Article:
`Urban Extra Virgin: Olive Oil from Rome - Olive Oil Times

Urban Extra Virgin: Olive Oil from Rome

May. 29, 2012
Luciana Squadrilli

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Made in Rome

Though it could sound weird to a non-Roman reader, Italy’s cap­i­tal is one of the green­est cities not only in the coun­try itself, but in the whole Europe. With around 52 thou­sand hectares of agri­cul­tural land and its beau­ti­ful parks and pub­lic gar­dens, the city has 131.7 cubic meters of green space per per­son.

From the Agro Romano, the green belt” around Rome, come a lot of won­der­ful prod­ucts such as cheeses, honey, veg­eta­bles (the romanesche” cour­gettes, car­rots, green beans, puntarelle or chicory sprouts), and extra vir­gin olive oil of course. In fact, the famous Sabina PDO also includes some areas inside the Roman province.

But what about an extra vir­gin olive oil com­ing from inside the city bound­aries?

You might con­sider olive trees within the city merely as orna­men­tal items, but that’s not true. Olive trees sur­vive in aban­doned fields, parks, pub­lic and pri­vate gar­dens — and they can still can give a good olive oil. Maybe it could be unre­ward­ing to har­vest them, maybe noone even notices them, but they are ready to accom­plish their nature, and it would be a waste not to make it hap­pen.

Olive har­vest in a pub­lic park in Rome

That was the phi­los­o­phy behind Olio Pu.Ro. (PUblic ROman oil), one of the urban expe­ri­ence” projects by Primavera Romana (Roman spring), and under­taken in 2010 by Stalker (a group made of archi­tects, researchers and artists, led by Giulia Fiocca and Lorenzo Romito) in order to gen­er­ate and share social knowl­edge and aware­ness of urban change and to pro­mote new prac­tices, poet­ics and pol­i­tics of coex­is­tence in the emerg­ing beyond­c­ity” dimen­sion.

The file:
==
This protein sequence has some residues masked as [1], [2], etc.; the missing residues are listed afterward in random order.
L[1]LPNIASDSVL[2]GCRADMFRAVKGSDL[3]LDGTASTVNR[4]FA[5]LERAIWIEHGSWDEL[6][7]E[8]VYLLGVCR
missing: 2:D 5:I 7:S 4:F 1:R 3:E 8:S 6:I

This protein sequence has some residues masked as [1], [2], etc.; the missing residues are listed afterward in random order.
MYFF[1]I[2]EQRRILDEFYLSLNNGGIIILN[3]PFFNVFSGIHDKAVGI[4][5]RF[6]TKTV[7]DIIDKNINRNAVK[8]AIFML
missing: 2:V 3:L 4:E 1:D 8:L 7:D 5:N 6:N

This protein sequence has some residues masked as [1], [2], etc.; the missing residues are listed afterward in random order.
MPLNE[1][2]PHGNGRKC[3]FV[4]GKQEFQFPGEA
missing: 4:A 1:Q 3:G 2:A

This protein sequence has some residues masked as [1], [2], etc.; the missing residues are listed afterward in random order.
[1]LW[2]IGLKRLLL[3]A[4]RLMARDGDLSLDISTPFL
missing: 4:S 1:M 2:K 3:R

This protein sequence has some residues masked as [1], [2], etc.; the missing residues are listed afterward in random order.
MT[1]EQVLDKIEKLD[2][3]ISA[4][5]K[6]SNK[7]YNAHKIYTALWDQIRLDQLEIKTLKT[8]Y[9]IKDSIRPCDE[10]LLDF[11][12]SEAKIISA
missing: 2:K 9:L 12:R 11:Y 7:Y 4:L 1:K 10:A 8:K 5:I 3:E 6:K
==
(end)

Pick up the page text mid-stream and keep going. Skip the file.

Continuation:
On that occa­sion, around 300 kilos of olives were har­vested in dif­fer­ent Roman bor­oughs, giv­ing about 40 litres of good olive oilwhich were sold at a fair price, and an open map of the Roman pub­lic olive trees was cre­ated.

In 2011 the project gave way to orange pick­ing from the orna­men­tal trees in Rome, but for 2012 the oil pro­duc­tion exper­i­ment will be repeated going beyond the city bor­ders.

Olive trees out­side Rome’s Colosseum

Primavera Romana is pro­mot­ing a sort of coop­er­a­tive involv­ing both Italian and for­eign har­vesters (includ­ing polit­i­cal refugees) to pick the olives from the aban­doned yards to share their own olives for the com­mon press­ing of the oil.

All the par­tic­i­pants share the com­mon aim to pro­mote self-man­aged agri­cul­tural work, the meet­ing of dif­fer­ent cul­tures, a new rela­tion­ship between city and coun­try­side, waste reduc­tion and qual­ity food pro­duc­tion. People are also invited to report pub­lic or pri­vate aban­doned olive trees, to vol­un­teer as olive pick­ers, to ask for some­one to har­vest their own trees, or to buy the olive oil.

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